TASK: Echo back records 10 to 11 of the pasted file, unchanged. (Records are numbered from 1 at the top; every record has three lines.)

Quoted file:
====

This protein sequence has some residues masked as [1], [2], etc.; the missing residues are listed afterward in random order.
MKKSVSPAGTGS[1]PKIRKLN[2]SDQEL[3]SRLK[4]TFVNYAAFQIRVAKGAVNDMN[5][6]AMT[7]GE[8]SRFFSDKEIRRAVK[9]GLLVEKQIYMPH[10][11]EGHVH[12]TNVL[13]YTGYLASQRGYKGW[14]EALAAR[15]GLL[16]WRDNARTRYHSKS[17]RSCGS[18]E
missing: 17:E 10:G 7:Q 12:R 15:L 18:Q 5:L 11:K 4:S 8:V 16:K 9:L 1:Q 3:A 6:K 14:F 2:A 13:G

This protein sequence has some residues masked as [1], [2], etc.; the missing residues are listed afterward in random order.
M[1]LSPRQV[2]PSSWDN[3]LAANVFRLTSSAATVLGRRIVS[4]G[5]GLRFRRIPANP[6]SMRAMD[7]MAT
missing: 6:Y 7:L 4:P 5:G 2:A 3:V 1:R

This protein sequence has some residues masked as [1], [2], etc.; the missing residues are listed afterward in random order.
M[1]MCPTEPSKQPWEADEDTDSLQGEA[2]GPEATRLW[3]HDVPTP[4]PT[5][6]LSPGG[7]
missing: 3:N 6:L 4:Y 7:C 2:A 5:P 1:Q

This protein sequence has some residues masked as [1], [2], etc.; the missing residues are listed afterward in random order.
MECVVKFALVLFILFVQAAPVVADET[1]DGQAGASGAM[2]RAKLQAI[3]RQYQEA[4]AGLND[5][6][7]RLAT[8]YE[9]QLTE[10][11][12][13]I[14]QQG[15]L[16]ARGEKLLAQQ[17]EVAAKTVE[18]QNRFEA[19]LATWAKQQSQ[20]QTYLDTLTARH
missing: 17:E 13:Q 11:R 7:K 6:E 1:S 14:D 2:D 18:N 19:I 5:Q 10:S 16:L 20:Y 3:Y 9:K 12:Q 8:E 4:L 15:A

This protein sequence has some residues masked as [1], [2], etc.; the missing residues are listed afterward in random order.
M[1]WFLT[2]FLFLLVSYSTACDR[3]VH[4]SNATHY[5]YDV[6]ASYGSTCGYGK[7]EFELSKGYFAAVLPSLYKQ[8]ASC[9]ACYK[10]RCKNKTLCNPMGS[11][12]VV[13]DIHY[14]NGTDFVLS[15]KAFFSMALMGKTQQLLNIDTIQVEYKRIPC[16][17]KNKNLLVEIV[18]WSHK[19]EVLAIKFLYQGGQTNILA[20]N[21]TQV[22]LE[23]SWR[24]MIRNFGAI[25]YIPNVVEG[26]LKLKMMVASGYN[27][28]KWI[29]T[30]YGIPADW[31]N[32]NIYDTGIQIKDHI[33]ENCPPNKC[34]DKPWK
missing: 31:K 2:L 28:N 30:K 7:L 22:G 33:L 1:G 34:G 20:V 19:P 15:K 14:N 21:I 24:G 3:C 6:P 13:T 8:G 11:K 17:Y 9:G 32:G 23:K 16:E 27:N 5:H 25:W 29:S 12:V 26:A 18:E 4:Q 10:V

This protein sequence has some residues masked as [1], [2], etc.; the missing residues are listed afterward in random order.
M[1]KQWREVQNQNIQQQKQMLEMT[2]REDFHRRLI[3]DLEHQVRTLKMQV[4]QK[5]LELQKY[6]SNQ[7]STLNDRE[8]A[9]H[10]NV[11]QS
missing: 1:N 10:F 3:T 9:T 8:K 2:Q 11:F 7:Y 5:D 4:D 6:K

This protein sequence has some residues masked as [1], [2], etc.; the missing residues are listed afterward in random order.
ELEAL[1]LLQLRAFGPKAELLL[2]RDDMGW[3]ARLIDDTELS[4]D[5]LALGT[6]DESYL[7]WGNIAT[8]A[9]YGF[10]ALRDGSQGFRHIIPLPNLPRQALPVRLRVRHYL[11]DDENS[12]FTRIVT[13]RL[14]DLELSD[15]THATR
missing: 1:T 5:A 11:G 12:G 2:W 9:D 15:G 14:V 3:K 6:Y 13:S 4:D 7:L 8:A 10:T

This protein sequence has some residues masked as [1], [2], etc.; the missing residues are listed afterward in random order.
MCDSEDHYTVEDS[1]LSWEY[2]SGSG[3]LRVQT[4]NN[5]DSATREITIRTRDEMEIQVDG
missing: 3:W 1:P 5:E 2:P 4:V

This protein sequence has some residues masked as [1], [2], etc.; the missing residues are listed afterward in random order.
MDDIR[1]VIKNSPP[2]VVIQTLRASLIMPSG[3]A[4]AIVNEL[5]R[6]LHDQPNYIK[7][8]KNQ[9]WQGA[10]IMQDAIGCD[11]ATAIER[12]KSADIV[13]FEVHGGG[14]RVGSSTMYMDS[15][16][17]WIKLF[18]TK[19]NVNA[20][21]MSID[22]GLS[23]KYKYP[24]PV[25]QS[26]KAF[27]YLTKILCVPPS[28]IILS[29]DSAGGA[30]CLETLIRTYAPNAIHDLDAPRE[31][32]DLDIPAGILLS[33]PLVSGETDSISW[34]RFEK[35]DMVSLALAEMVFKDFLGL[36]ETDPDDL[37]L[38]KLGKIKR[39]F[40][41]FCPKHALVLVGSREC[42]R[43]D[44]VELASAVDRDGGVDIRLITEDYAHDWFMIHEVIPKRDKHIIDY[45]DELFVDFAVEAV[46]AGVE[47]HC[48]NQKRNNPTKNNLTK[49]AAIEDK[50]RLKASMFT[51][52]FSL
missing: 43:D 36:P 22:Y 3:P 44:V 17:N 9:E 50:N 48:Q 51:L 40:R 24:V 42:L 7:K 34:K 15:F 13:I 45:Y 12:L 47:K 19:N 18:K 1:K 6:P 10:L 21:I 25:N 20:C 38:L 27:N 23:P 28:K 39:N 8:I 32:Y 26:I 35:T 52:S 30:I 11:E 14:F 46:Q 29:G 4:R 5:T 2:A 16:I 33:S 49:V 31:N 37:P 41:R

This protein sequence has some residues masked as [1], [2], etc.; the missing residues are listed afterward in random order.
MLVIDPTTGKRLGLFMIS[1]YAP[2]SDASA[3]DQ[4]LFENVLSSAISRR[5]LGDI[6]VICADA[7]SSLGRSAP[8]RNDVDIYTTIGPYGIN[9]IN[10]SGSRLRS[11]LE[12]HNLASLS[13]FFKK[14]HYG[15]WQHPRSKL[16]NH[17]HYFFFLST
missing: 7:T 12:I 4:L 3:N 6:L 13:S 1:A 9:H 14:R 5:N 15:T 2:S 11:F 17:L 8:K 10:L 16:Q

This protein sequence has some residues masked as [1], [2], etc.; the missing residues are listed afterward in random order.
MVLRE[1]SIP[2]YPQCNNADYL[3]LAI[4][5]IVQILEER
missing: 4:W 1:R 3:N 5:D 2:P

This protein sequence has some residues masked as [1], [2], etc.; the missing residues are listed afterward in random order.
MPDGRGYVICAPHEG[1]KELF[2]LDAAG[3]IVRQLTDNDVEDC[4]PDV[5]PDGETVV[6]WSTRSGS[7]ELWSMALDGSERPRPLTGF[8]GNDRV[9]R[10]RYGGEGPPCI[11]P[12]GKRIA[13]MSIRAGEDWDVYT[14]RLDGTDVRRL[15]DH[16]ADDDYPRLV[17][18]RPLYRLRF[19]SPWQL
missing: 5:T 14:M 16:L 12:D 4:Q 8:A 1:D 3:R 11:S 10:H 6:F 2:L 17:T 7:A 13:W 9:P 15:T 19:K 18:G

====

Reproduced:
This protein sequence has some residues masked as [1], [2], etc.; the missing residues are listed afterward in random order.
MLVIDPTTGKRLGLFMIS[1]YAP[2]SDASA[3]DQ[4]LFENVLSSAISRR[5]LGDI[6]VICADA[7]SSLGRSAP[8]RNDVDIYTTIGPYGIN[9]IN[10]SGSRLRS[11]LE[12]HNLASLS[13]FFKK[14]HYG[15]WQHPRSKL[16]NH[17]HYFFFLST
missing: 7:T 12:I 4:L 3:N 6:L 13:S 1:A 9:H 14:R 5:N 15:T 2:S 11:F 17:L 8:K 10:L 16:Q

This protein sequence has some residues masked as [1], [2], etc.; the missing residues are listed afterward in random order.
MVLRE[1]SIP[2]YPQCNNADYL[3]LAI[4][5]IVQILEER
missing: 4:W 1:R 3:N 5:D 2:P